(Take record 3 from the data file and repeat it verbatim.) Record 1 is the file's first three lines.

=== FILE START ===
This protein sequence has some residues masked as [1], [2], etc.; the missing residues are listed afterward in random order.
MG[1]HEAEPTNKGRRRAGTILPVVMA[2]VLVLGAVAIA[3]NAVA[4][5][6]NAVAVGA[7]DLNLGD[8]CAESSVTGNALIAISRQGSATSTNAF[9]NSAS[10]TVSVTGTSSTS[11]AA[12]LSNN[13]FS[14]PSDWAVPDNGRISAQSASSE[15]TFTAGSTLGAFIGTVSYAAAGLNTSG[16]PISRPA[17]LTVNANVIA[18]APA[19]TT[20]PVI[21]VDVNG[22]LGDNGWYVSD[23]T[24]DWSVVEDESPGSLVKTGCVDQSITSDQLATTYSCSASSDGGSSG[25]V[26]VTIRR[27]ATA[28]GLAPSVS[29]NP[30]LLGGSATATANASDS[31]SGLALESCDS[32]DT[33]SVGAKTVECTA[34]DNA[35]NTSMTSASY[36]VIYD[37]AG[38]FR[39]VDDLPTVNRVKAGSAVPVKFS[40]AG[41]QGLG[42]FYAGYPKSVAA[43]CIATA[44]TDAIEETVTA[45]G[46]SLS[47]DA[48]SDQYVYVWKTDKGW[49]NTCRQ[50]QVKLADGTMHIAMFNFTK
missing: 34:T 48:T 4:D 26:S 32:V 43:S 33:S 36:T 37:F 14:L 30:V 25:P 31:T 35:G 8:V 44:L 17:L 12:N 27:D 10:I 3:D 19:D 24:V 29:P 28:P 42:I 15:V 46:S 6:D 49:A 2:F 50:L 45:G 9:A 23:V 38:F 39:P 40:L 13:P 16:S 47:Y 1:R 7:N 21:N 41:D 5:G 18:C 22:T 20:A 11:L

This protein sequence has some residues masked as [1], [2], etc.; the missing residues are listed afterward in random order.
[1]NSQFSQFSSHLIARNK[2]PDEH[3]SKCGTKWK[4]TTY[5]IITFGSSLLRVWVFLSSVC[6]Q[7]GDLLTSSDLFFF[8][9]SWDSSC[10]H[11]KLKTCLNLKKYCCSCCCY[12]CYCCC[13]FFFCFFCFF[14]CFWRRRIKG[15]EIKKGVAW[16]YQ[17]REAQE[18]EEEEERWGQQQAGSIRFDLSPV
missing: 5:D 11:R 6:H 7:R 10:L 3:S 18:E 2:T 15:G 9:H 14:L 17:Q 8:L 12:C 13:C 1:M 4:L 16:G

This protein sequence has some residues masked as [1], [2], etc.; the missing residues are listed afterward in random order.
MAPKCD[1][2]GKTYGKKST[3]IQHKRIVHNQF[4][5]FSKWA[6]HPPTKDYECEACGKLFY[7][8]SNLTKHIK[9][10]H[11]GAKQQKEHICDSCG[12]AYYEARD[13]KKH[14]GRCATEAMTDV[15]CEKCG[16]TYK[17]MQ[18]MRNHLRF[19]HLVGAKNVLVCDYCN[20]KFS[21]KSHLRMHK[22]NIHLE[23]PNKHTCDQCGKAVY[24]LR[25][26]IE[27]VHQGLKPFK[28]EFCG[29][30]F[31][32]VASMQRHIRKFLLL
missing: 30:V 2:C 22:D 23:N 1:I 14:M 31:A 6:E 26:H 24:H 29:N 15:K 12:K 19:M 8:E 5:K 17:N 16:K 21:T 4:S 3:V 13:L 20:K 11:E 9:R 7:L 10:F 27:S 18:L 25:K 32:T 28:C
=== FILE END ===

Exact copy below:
This protein sequence has some residues masked as [1], [2], etc.; the missing residues are listed afterward in random order.
MAPKCD[1][2]GKTYGKKST[3]IQHKRIVHNQF[4][5]FSKWA[6]HPPTKDYECEACGKLFY[7][8]SNLTKHIK[9][10]H[11]GAKQQKEHICDSCG[12]AYYEARD[13]KKH[14]GRCATEAMTDV[15]CEKCG[16]TYK[17]MQ[18]MRNHLRF[19]HLVGAKNVLVCDYCN[20]KFS[21]KSHLRMHK[22]NIHLE[23]PNKHTCDQCGKAVY[24]LR[25][26]IE[27]VHQGLKPFK[28]EFCG[29][30]F[31][32]VASMQRHIRKFLLL
missing: 30:V 2:C 22:D 23:N 1:I 14:M 31:A 6:E 26:H 24:H 29:N 15:K 12:K 19:M 8:E 5:K 17:N 16:K 21:T 4:S 3:V 13:L 20:K 11:E 9:R 7:L 10:F 27:S 18:L 25:K 32:T 28:C